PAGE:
The unlimited marital deduction represents a critical tool to defer or avoid estate taxes for a married couple. Property that passes to a surviving spouse using the marital deduction avoids taxation on the first spouse’s death but becomes part of the surviving spouse’s taxable estate.
By combining the use of the applicable exclusion amount with the marital deduction, the first spouse’s estate will pay no estate tax, and any potential estate tax will be deferred until the surviving spouse’s death.
The marital deduction is available for property which is left:
- Outright to the surviving spouse.
- In trust for the surviving spouse, if the surviving spouse has the unrestricted right to withdraw any property during their lifetime.
- In trust for the surviving spouse, if the trust meets the requirements for a qualified terminable interest property (“QTIP”) trust.
For a specific trust to qualify as a QTIP trust, the surviving spouse must be entitled to receive all of the trust’s income at least annually. During the spouse’s lifetime, no one other than the surviving spouse can receive any trust principal. A proper election must also be made on the first spouse’s estate tax return.
The QTIP trust allows the first spouse to control the ultimate disposition of the QTIP trust property while retaining the benefit of deferring estate taxes until the surviving spouse’s death by the unlimited marital deduction. QTIP trusts are commonly used in mixed families with children from a prior marriage or when an individual is concerned that their spouse may not protect or manage the inherited property.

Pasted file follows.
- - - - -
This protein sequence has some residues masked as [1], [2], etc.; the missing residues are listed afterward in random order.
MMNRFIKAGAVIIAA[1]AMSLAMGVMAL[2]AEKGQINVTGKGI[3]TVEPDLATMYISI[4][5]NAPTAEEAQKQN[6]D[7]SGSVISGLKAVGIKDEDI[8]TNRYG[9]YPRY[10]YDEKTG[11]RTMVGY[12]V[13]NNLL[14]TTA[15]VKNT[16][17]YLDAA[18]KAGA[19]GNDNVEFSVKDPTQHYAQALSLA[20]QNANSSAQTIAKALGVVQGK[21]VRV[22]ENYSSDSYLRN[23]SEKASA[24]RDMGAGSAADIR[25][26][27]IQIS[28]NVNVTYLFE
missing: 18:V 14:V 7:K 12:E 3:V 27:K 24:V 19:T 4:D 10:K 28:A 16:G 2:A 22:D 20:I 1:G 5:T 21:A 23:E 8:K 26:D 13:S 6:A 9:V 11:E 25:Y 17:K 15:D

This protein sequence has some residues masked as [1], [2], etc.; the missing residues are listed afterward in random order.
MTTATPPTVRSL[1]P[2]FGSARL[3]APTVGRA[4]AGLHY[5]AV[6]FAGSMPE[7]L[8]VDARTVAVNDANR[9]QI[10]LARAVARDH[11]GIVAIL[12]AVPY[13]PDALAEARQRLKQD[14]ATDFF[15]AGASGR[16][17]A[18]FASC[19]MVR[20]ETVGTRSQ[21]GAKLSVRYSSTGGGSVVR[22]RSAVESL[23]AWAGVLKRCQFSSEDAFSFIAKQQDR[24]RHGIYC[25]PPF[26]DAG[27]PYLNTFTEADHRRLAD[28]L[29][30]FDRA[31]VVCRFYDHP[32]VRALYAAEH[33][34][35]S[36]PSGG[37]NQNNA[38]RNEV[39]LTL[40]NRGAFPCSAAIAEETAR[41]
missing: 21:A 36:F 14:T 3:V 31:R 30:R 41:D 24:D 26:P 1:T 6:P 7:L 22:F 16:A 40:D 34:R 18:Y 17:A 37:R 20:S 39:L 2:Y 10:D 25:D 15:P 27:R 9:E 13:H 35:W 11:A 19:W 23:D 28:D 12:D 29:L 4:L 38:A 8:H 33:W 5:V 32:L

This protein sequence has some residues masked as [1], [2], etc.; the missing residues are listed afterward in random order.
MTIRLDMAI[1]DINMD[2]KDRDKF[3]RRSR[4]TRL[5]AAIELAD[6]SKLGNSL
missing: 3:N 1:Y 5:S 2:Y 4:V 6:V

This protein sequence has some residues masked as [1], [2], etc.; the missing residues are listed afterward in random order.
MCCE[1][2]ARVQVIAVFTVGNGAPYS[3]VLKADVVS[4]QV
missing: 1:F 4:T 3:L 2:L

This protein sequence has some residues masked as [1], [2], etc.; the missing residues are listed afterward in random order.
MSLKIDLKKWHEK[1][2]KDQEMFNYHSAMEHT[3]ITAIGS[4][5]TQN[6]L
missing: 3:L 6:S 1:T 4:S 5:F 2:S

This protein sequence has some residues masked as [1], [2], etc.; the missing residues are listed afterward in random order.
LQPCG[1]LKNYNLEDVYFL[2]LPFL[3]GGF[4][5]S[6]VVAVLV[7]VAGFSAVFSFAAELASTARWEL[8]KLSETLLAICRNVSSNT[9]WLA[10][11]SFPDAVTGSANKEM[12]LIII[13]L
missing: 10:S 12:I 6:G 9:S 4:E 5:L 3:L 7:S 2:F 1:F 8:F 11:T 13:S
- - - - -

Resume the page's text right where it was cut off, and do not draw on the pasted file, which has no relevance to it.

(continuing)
While it is not a requirement of a QTIP trust that the surviving spouse has access to the trust’s principal, most QTIP trusts allow distributions from the principal to provide for the surviving spouse’s health, support, and maintenance if needed. The surviving spouse can be granted a right to withdraw a certain amount or percentage of the trust principal from time to time.
A QTIP trust allows an individual to qualify their property for a marital deduction to defer or avoid estate taxes, and at the same time, retain control over the ultimate disposition of the QTIP trust property.
The QTIP Trust may provide the surviving spouse with a limited power of appointment on death. This is not a necessary feature. The popularity of the QTIP Trust derives from the fact that upon the death of the surviving spouse, the property may be distributed to the original decedent’s descendants or other beneficiaries named by the original decedent (and the first of two parents to die).
That is, a QTIP Trust may be structured so that the surviving spouse (the beneficiary of the QTIP Trust) has no authority to govern the disposition of the remaining QTIP Trust estate on the subsequent death of the surviving spouse. This feature makes it very popular, especially in the case where there are children of a first marriage, and the QTIP is created for the spouse in a subsequent marriage.